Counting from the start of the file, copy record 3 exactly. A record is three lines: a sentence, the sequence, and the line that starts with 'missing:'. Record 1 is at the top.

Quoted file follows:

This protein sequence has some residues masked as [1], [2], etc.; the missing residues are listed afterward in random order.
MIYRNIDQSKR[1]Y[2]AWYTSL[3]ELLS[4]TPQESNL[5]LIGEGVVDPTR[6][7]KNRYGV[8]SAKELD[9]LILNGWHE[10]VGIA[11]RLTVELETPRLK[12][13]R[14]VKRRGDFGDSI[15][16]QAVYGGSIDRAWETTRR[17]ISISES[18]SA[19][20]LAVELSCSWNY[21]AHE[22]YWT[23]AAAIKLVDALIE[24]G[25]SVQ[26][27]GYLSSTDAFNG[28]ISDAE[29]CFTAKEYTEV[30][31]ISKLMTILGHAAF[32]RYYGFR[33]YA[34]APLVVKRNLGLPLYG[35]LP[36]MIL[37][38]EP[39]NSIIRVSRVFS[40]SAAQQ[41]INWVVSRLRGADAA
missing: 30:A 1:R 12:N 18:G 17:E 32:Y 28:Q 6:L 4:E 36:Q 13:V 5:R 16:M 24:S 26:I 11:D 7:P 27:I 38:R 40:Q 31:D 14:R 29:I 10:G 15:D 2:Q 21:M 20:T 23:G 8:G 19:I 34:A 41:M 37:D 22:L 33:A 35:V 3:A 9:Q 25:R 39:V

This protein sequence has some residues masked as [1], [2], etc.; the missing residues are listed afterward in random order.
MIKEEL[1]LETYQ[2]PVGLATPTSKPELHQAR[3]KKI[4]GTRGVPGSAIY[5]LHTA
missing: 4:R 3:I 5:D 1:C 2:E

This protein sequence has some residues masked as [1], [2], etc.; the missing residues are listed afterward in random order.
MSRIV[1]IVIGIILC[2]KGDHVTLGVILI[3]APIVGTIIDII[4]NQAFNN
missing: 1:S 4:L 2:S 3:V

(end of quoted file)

This protein sequence has some residues masked as [1], [2], etc.; the missing residues are listed afterward in random order.
MSRIV[1]IVIGIILC[2]KGDHVTLGVILI[3]APIVGTIIDII[4]NQAFNN
missing: 1:S 4:L 2:S 3:V